Through his foundation, his athletic deeds and cloying words, many benefited from Armstrong. I also have read that many Italians cheered Mussolini when he made the trains run on time. It is not that Armstrong was incapable of acts of generosity and grace, it is that he did it for self-aggrandizement. Those he helped battle cancer were, in his craven mind, targets of opportunity wrapped in vulnerability.

If anyone in a fight for life drew strength from the myth of Armstrong, I cheer. Most every person, most every culture, believe in some myths, because myths can sometimes serve as handrails in the maelstrom.

But in this case, the myth is nowhere close to the man. And the man is nowhere close to understanding the distinction. His responses to Oprah’s questions were as calculating, rehearsed and clinical as his deceptions that fooled drug testers, reporters and fans.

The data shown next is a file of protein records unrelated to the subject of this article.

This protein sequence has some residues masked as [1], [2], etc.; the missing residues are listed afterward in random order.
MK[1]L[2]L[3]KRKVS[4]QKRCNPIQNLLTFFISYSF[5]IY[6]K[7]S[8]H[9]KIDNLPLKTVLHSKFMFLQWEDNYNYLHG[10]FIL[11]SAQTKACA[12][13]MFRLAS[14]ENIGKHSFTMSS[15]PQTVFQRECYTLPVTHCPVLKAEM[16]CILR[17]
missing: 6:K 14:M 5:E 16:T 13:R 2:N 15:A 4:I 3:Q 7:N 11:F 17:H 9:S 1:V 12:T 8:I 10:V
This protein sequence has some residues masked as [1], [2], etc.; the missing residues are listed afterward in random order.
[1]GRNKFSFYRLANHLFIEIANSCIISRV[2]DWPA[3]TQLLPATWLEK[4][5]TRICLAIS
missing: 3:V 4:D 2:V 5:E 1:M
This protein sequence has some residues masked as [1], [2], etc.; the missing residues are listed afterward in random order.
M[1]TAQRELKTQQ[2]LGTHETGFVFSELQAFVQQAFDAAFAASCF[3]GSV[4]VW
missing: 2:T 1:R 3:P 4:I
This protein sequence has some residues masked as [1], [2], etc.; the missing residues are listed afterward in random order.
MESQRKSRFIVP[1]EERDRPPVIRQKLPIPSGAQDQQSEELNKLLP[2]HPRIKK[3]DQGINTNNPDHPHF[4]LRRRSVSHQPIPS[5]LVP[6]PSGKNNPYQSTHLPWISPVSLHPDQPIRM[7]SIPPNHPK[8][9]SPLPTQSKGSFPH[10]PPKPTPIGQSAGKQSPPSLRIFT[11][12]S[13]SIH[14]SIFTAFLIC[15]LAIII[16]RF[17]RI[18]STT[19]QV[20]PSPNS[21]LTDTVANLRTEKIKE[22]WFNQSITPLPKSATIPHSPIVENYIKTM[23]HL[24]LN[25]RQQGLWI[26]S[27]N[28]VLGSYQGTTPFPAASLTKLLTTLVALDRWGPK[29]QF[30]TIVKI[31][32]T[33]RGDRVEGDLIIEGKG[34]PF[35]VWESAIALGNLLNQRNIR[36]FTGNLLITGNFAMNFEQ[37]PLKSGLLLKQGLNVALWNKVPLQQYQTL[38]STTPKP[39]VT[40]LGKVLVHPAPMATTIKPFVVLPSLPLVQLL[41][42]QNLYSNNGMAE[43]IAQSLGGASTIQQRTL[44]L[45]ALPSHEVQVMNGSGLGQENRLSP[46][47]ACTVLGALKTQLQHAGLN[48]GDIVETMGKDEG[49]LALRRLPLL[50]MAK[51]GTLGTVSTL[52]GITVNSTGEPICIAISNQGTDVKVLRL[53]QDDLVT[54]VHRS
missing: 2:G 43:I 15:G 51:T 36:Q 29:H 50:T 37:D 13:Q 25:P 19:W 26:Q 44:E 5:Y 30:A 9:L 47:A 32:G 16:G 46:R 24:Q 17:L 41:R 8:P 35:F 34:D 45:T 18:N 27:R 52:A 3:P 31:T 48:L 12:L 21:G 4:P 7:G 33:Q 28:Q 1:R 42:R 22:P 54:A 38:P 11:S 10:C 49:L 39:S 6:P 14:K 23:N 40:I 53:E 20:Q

Culturally, he has accomplished another improbable feat: He has pulled further apart the floodgates of cynicism, a toxin pouring over American politics and business and now threatens sports.

If you still enjoy sports, please do one thing: Connect no dots among our sports miscreants. Generalizations are psychic death to the many good people still holding to ideals, who remain much greater in number. And make no connection between the myth and Lance Armstrong.



  • I love your linguistic excellence, however I believe Lance did make the best attempt within limited capacity to come clean. He admitted to having a narsasistic personality ….it is a step in the right direction

    • art thiel

      Well, the characteristic would be obvious to a psych 101 college student. He would have been better served to have waited, testified testified with WADA, then did a serious interview with a credible reporter. “Truth shall set you free” C’mon, Oprah

    • Svensun